Thursday of the Third Week of Ordinary Time
January 28, 2021
Readings for the Memorial of Saint Thomas Aquinas, priest and doctor of the Church
Wisdom 7:7-10, 15-16; Psalm 119:9, 10, 11, 12, 13, 14; Matthew 23:8-12
Today we celebrate the Feast of St. Thomas Aquinas, Doctor of the Church and perhaps our most highly regarded theologian. Today’s first reading speaks of the gift of Wisdom and how we should prefer it over anything else in life. Wisdom is the first and highest gift of the Holy Spirit, because it is the perfection of faith. Through wisdom, we come to value properly those things which we believe through faith. Aquinas clearly possessed the gift of Wisdom and shared his insights through his voluminous writings.
Thomas lived in the 13th century and wrote the Summa Theologiae, his best-known work, which means ‘Summary of Theology’; also known as the Summa, and is his best-known work. The Summa is a compendium of all of the main theological teachings of the Catholic Church. It was intended to be an instructional guide for theology students, presenting the reasoning for almost all points of Christian theology in the West.
The topics of this comprehensive body of work are presented in 3 parts:
First Part: The existence and nature of God; the creation of the world; angels; and the nature of man.
Second Part: General principles of morality, including individual virtues and vices.
Third Part: The person and work of Christ, who is the way of man to God; and the sacraments. Aquinas left this part unfinished.
In spite of the fact that his Summa is recognized for its brilliance on the subject of Catholic theology, Thomas never finished this work after he received a vision on the Feast of St. Nicholas in 1273. Following this vision he said that “All I have written seems like straw compared with what I have seen.” After that vision he wrote no more.
Thomas’ achievements as a writer and a thinker can make us forget that he was also a Saint. For it was from Thomas’ life as a religious that his writings flowed: his humble obedience to his brethren; his devotion to Christ; and his frequent recourse to prayer, from which he said he learned even more than he did from books.
I’d like to share a prayer with you now that Thomas wrote; a prayer that I pray before Mass. He also wrote a wonderful prayer to be prayed after Mass, which I won’t read today in the interest of time. I will, however, publish it on my website (deaconscott.com) if you would like a copy of that text. I’ll also include some links there where you will be able to learn more about Aquinas should you be inspired to do so.
Prayer before Mass – Saint Thomas Aquinas
Almighty and ever-living God,
I approach the sacrament
of Your only-begotten Son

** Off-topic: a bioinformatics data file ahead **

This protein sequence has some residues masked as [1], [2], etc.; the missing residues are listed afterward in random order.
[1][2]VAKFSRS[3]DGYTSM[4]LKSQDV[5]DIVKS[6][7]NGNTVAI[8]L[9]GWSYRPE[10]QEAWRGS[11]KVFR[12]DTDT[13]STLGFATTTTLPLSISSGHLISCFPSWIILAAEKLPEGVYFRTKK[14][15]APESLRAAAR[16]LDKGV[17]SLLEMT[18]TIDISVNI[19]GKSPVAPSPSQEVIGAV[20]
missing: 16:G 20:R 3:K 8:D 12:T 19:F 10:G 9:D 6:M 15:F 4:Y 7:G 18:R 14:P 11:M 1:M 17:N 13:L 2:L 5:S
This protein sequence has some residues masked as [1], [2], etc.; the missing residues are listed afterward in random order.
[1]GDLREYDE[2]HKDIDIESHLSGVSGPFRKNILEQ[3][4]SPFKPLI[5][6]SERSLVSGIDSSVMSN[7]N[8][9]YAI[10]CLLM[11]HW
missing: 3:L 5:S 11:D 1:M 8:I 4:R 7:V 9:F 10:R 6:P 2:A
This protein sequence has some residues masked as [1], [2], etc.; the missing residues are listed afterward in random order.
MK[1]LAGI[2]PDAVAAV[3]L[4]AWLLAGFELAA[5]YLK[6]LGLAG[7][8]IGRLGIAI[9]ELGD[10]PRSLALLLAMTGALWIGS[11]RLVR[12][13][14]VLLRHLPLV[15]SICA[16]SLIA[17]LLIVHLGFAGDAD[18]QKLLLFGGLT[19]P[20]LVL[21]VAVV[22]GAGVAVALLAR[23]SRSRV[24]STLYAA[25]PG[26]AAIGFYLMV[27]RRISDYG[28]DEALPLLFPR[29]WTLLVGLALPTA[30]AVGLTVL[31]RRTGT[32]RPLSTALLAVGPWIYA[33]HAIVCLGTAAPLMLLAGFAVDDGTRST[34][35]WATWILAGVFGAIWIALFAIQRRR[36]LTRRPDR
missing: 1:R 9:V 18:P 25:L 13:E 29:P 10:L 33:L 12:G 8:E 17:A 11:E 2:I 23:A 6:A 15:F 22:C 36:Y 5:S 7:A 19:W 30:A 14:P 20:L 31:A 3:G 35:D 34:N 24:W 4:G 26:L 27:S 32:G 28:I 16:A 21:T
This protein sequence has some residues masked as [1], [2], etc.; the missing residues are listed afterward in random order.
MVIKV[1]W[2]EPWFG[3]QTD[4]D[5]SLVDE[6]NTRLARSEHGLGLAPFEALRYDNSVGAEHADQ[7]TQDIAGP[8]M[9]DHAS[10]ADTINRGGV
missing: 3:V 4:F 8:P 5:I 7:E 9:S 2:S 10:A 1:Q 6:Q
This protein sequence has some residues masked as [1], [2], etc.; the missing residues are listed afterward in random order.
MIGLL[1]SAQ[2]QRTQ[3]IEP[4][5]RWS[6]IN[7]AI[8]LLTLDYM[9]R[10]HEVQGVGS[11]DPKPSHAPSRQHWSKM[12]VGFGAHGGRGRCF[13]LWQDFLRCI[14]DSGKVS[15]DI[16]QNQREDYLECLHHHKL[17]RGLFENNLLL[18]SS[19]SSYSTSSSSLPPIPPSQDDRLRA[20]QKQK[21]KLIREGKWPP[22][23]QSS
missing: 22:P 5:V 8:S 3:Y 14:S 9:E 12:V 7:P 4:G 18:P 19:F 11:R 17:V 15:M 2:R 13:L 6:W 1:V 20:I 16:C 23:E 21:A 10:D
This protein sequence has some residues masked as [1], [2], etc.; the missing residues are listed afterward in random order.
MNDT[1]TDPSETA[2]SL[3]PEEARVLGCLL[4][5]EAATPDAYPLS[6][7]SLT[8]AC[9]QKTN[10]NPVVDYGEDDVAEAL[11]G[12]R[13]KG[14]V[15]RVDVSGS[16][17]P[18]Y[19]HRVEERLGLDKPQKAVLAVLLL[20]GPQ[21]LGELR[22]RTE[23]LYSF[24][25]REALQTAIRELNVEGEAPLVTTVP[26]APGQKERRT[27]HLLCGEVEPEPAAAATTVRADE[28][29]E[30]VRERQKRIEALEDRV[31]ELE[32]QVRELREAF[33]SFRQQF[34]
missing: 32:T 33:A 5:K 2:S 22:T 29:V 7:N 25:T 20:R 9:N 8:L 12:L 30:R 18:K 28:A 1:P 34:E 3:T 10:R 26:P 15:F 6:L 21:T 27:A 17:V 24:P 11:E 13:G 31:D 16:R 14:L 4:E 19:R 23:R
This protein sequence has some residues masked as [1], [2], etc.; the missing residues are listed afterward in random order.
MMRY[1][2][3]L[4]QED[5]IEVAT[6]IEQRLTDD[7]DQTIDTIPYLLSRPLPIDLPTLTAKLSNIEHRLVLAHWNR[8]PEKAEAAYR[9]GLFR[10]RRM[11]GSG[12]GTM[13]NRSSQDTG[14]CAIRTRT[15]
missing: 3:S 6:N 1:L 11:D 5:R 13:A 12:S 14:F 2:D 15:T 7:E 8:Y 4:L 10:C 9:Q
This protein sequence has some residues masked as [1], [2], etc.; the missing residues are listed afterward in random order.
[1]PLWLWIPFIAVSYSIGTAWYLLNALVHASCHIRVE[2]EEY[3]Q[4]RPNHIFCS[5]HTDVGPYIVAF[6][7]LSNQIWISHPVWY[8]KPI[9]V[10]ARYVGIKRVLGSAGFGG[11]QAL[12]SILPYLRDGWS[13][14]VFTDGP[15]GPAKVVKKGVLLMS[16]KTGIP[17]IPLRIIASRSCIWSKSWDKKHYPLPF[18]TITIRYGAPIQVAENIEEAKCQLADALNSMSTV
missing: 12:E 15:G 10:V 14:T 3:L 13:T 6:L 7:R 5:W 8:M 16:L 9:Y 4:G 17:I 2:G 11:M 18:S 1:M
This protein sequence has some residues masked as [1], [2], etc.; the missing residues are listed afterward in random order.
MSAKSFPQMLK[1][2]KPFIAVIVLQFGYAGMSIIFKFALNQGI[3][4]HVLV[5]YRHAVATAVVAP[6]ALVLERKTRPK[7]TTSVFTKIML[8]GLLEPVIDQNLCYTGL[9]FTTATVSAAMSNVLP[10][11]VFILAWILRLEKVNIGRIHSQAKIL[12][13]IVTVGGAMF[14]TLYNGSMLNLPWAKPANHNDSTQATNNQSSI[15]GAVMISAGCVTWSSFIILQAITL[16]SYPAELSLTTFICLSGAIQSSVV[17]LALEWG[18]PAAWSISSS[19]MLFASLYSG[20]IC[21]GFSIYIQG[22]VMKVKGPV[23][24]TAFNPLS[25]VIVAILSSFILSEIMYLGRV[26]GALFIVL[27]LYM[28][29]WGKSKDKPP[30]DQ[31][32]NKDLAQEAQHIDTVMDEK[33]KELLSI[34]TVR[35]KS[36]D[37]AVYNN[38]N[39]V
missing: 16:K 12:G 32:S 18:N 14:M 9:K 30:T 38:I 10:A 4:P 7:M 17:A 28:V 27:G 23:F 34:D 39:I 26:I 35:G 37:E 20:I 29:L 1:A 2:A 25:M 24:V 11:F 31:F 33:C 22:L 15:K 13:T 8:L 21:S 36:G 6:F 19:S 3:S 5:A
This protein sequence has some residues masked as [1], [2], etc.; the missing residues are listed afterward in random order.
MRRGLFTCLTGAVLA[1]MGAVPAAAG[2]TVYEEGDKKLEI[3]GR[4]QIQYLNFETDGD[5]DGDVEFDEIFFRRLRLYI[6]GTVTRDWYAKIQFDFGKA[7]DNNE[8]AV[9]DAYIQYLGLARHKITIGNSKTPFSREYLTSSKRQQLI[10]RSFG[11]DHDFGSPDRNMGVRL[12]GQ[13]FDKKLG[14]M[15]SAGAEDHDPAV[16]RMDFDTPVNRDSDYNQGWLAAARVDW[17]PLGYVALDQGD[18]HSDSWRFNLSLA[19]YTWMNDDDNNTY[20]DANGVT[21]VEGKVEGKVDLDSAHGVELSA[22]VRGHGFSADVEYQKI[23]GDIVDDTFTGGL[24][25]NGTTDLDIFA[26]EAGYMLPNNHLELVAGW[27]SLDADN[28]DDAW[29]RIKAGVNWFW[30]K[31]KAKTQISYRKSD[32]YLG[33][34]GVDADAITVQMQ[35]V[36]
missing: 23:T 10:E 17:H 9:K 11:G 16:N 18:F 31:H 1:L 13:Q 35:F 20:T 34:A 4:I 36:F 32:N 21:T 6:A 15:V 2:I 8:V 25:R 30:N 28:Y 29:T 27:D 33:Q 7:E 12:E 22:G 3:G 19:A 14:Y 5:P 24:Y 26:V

Our Lord Jesus Christ,
I come sick to the doctor of life,
unclean to the fountain of mercy,
blind to the radiance of eternal light,
and poor and needy to the Lord
of heaven and earth.
Lord, in your great generosity,
heal my sickness,
wash away my defilement,
enlighten my blindness, enrich my poverty,
and clothe my nakedness.
May I receive the bread of angels,
the King of kings and Lord of lords,
with humble reverence,
with the purity and faith,
the repentance and love,
and the determined purpose
that will help to bring me to salvation.
May I receive the sacrament
of the Lord’s Body and Blood,
and its reality and power.
may I receive the Body
of Your only-begotten Son,
our Lord Jesus Christ,
born from the womb of the Virgin Mary,
and so be received into His mystical body
and numbered among His members.
as on my earthly pilgrimage
I now receive Your beloved Son
under the veil of a sacrament,
may I one day see him face to face in glory,
who lives and reigns with You for ever.
Saint Thomas Aquinas, pray for us. God bless you.
Prayer after Mass – St. Thomas Aquinas
I give you thanks,
Lord, holy Father, almighty and eternal God,
who have been pleased to nourish me,
a sinner and your unworthy servant,
with the precious Body and Blood
of your Son, our Lord Jesus Christ:
this through no merits of mine,
but due solely to the graciousness of your mercy.
And I pray that this Holy Communion
may not be for me an offense to be punished,
but a saving plea for forgiveness.
May it be for me the armor of faith,
and the shield of good will.
May it cancel my faults,
destroy concupiscence and carnal passion,
increase charity and patience, humility and obedience
and all the virtues,
may it be a firm defense against the snares of all my
both visible and invisible,
the complete calming of my impulses,
both of the flesh and of the spirit,
a firm adherence to you, the one true God,
and the joyful completion of my life’s course.
And I beseech you to lead me, a sinner,
to that banquet beyond all telling,
where with your Son and the Holy Spirit
you are the true light of your Saints,
fullness of satisfied desire, eternal gladness,
consummate delight and perfect happiness.
Through Christ our Lord.